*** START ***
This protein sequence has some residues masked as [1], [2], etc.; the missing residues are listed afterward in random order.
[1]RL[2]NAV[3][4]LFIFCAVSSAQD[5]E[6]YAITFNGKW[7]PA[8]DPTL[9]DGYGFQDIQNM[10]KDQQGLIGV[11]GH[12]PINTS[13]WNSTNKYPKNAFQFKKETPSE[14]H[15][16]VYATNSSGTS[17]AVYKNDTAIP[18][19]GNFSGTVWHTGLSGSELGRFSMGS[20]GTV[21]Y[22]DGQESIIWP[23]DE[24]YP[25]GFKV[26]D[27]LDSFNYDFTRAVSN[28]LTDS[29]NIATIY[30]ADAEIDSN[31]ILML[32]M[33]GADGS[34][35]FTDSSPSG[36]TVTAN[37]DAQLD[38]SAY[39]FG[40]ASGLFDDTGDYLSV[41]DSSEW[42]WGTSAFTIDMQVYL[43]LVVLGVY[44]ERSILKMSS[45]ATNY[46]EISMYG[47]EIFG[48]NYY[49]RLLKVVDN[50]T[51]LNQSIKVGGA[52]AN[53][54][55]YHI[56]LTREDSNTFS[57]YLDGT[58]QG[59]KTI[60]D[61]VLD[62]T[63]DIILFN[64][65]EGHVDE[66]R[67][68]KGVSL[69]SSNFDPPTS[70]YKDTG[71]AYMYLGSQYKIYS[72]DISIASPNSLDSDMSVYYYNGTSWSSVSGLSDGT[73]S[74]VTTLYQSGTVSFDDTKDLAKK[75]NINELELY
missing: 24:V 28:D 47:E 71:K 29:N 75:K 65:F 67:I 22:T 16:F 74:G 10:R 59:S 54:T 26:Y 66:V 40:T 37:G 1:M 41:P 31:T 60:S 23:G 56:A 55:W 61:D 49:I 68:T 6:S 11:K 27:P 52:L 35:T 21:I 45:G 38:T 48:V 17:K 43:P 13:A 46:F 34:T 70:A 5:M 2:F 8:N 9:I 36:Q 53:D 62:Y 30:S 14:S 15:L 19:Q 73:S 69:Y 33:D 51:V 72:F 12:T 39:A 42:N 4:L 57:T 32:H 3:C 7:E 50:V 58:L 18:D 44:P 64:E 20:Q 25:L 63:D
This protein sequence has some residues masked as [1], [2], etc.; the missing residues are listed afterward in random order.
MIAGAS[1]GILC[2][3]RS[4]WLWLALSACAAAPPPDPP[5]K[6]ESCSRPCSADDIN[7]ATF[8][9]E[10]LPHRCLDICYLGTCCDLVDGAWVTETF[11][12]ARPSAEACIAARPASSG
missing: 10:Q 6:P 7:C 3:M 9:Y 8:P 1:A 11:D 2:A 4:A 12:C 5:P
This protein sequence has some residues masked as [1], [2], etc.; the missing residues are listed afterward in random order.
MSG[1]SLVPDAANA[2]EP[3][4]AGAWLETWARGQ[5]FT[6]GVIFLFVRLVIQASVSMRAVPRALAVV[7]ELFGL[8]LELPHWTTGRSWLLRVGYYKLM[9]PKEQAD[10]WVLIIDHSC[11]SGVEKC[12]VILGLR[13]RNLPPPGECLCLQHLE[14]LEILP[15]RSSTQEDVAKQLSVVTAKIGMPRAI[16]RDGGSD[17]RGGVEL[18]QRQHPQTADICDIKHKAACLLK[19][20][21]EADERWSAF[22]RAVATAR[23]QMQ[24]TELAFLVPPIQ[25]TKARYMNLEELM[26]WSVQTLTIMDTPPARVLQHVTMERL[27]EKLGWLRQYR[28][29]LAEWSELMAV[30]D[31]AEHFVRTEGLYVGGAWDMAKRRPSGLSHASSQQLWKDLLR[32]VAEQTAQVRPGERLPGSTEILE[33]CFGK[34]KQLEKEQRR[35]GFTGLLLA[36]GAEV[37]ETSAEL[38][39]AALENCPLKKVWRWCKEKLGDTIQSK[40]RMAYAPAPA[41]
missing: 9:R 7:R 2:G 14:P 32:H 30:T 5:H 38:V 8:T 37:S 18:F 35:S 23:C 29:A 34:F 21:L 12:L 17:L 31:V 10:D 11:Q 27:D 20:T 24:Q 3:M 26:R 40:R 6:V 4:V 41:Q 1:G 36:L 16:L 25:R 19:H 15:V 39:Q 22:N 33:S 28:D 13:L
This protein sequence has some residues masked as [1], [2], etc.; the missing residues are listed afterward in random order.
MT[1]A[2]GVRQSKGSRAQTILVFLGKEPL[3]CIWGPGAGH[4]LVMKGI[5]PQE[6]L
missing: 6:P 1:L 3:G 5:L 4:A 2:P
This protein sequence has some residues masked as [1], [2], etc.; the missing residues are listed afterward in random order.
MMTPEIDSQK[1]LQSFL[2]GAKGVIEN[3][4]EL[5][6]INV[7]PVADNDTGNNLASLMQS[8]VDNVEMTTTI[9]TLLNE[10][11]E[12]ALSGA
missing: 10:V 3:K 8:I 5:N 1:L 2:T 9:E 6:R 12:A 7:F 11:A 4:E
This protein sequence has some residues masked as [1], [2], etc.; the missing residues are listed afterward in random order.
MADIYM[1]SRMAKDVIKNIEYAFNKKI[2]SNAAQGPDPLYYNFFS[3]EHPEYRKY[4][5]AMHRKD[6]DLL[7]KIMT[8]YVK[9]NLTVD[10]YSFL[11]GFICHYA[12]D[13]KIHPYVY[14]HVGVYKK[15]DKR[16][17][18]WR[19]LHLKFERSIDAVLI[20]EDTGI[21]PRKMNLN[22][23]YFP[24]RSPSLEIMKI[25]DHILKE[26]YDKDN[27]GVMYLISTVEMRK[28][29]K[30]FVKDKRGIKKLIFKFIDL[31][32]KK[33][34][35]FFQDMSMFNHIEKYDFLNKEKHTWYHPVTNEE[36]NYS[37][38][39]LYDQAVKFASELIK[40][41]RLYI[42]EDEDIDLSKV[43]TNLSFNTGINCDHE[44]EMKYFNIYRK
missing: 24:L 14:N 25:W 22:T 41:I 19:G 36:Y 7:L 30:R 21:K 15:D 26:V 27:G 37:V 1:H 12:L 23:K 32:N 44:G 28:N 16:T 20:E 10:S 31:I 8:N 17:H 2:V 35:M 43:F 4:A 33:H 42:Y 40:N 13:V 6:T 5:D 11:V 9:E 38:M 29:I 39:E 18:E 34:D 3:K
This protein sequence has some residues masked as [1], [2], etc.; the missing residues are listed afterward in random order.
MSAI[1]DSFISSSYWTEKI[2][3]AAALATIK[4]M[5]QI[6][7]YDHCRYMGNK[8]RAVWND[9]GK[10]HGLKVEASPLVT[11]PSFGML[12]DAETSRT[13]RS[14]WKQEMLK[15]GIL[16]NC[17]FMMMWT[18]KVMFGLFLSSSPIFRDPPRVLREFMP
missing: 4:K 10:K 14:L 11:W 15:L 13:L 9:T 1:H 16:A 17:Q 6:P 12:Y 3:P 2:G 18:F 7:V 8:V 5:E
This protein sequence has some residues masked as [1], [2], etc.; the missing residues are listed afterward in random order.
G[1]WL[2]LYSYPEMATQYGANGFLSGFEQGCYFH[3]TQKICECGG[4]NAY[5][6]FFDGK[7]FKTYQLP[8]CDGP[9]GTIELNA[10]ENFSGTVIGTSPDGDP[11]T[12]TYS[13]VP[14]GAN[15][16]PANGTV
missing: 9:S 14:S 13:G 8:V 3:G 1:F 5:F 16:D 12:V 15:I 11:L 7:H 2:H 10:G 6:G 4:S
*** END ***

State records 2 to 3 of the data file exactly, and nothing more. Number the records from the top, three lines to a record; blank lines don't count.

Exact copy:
This protein sequence has some residues masked as [1], [2], etc.; the missing residues are listed afterward in random order.
MIAGAS[1]GILC[2][3]RS[4]WLWLALSACAAAPPPDPP[5]K[6]ESCSRPCSADDIN[7]ATF[8][9]E[10]LPHRCLDICYLGTCCDLVDGAWVTETF[11][12]ARPSAEACIAARPASSG
missing: 10:Q 6:P 7:C 3:M 9:Y 8:P 1:A 11:D 2:A 4:A 12:C 5:P
This protein sequence has some residues masked as [1], [2], etc.; the missing residues are listed afterward in random order.
MSG[1]SLVPDAANA[2]EP[3][4]AGAWLETWARGQ[5]FT[6]GVIFLFVRLVIQASVSMRAVPRALAVV[7]ELFGL[8]LELPHWTTGRSWLLRVGYYKLM[9]PKEQAD[10]WVLIIDHSC[11]SGVEKC[12]VILGLR[13]RNLPPPGECLCLQHLE[14]LEILP[15]RSSTQEDVAKQLSVVTAKIGMPRAI[16]RDGGSD[17]RGGVEL[18]QRQHPQTADICDIKHKAACLLK[19][20][21]EADERWSAF[22]RAVATAR[23]QMQ[24]TELAFLVPPIQ[25]TKARYMNLEELM[26]WSVQTLTIMDTPPARVLQHVTMERL[27]EKLGWLRQYR[28][29]LAEWSELMAV[30]D[31]AEHFVRTEGLYVGGAWDMAKRRPSGLSHASSQQLWKDLLR[32]VAEQTAQVRPGERLPGSTEILE[33]CFGK[34]KQLEKEQRR[35]GFTGLLLA[36]GAEV[37]ETSAEL[38][39]AALENCPLKKVWRWCKEKLGDTIQSK[40]RMAYAPAPA[41]
missing: 9:R 7:R 2:G 14:P 32:H 30:T 5:H 38:V 8:T 37:S 18:F 35:S 23:C 29:A 34:F 21:L 12:L 17:L 31:V 10:D 11:Q 27:D 20:T 24:Q 3:M 26:R 40:R 6:V 4:V 41:Q 1:G 36:L 16:L 25:R 19:H 15:V 39:Q 22:N 33:S 28:D 13:L